The group organizing Starbucks baristas in New York is now seeking to unionize some of their Arizona co-workers, expanding a campaign that could create the first labor outpost in recent years among the company’s thousands of corporate-run U.S. stores.

Workers United said it has signed up a majority of employees at a Starbucks store in Mesa, Arizona, and is filing a petition Thursday asking the National Labor Relations Board to hold an election there.

“This is the best way to contribute meaningfully to our partnership with the company and ensure both that our voices are heard and that, when we are heard, we have equal power to affect change and get things done,” employees at the Mesa site wrote in a Tuesday letter to Starbucks CEO Kevin Johnson.

Starbucks said Thursday that it intends to work collaboratively with its employees.

“Right now, our focus is on listening to our partners, addressing their needs and ensuring we are delivering the very best Starbucks experience we can offer,” the company said via email. “We support our partners’ right to have their voices heard and we are committed to listening.”


The expanded effort underscores the renewed strength of labor across the U.S. as unions capitalize on a tight labor market to push for better pay and working conditions. Organizing efforts have launched this year at a number of major companies, and private-sector union members are authorizing strikes at a rate rarely seen in modern America.

The group pushing for the Mesa election had already petitioned for separate votes at six stores in and around Buffalo, New York, including three that are currently voting in a four-week mail-in election. The other trio’s more recent filings are still pending with the labor board.

Workers United, an affiliate of the Service Employees International Union, has said that its Starbucks campaign in Buffalo grew out of a regional effort to organize restaurants — such as the locally based Spot Coffee where workers voted to unionize in 2019 — rather than a national strategy targeting Starbucks. But the Arizona filing shows the campaign’s potential to spread, especially if the union prevails in at least one of the elections now underway.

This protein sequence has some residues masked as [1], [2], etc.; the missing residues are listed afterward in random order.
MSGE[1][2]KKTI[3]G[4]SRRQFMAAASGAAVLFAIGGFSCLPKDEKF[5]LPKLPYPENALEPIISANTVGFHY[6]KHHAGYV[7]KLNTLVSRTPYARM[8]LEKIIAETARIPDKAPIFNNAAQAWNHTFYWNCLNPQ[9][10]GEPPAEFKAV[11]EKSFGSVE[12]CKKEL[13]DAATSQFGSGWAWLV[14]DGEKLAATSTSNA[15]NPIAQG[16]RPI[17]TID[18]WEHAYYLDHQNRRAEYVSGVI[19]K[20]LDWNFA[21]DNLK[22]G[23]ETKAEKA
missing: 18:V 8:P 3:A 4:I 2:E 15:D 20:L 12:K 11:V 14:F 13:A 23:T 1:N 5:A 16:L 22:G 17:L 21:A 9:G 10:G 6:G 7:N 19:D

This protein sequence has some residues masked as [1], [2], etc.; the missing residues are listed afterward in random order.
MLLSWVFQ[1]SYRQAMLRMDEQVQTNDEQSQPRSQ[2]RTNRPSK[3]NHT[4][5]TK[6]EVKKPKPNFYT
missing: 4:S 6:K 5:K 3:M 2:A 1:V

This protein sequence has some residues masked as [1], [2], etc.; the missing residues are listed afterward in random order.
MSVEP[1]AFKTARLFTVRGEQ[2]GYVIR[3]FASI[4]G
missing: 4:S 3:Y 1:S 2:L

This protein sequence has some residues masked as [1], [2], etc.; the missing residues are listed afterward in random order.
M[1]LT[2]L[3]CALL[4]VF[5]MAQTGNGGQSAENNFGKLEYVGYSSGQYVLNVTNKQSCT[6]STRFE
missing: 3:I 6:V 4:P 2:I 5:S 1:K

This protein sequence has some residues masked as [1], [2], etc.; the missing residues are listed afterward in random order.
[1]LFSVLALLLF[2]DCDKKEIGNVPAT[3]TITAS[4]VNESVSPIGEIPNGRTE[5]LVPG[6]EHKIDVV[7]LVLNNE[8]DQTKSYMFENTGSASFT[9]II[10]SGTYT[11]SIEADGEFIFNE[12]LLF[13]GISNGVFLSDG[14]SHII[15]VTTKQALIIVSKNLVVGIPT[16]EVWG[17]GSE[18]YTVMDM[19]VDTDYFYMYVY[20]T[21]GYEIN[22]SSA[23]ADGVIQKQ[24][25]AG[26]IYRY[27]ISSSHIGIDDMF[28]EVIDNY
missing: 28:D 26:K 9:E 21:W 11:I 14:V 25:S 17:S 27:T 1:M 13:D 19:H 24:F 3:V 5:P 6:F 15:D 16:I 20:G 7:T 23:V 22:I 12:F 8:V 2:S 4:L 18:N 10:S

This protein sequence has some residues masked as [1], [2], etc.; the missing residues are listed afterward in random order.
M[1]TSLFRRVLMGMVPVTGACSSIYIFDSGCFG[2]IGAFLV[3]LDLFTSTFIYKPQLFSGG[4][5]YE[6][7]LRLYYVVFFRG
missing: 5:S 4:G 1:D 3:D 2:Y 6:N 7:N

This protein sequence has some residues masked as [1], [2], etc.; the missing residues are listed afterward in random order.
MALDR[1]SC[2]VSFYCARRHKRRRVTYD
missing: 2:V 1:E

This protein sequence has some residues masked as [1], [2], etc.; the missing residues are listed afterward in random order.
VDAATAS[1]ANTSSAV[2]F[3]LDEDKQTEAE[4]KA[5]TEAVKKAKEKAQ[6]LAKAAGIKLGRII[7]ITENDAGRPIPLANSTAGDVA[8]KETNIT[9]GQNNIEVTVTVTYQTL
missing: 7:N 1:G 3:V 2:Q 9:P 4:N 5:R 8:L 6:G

It took just a few days to sign up the majority of the Mesa store’s staff, according to pro-union employee Michelle Hejduk, who’s been with the company for four years. Workers there have been discussing the Buffalo union campaign since it went public in August, she said. 

“Seeing them doing this was kind of an awakening, like, ‘Wait, we do have the power, and we are stronger together,'” she said.

According to the union, a member of Starbucks management who oversaw the same Mesa store came forward recently as a whistleblower to provide information to employees, the labor board and The New York Times about the company’s anti-union tactics. The union accused Starbucks in a Nov. 4 labor board complaint of responding to organizing “by engaging in a campaign of threats, intimidation, surveillance” and other illegal activity. 


Employees have said the company pressured them to attend meetings in which its representatives warned a union could lead to the loss of some benefits, and deployed out-of-town managers to visit their stores and try to dissuade them from organizing.

Starbucks has said it complies strictly with labor laws. The coffee chain also says it’s not uncommon for higher-ups to visit local stores, and that while it expects employees to attend its meetings, it doesn’t punish them if they refuse.

The company has argued that any union election in the Buffalo region should involve at least all 20 of its cafes there. It has asked the labor board’s members in Washington, D.C., to overturn the acting regional director’s ruling that allows store-by-store votes. If that ruling is upheld, Starbucks would be required to collectively bargain over conditions at any location where a majority of eligible employees vote for the union. 

Ballots from the first three Buffalo stores are due to be received by the NLRB by Dec. 8 but could go uncounted for weeks after that, depending how long the NLRB members take to consider the company’s appeal.

This story was updated on January 21, 2022, to correct Starbucks’ union history. The United Food and Commercial Workers union represented workers at six stores in the Seattle area for several years in the 1980s. The Buffalo location was not the first company-owned store to unionize in Starbucks history.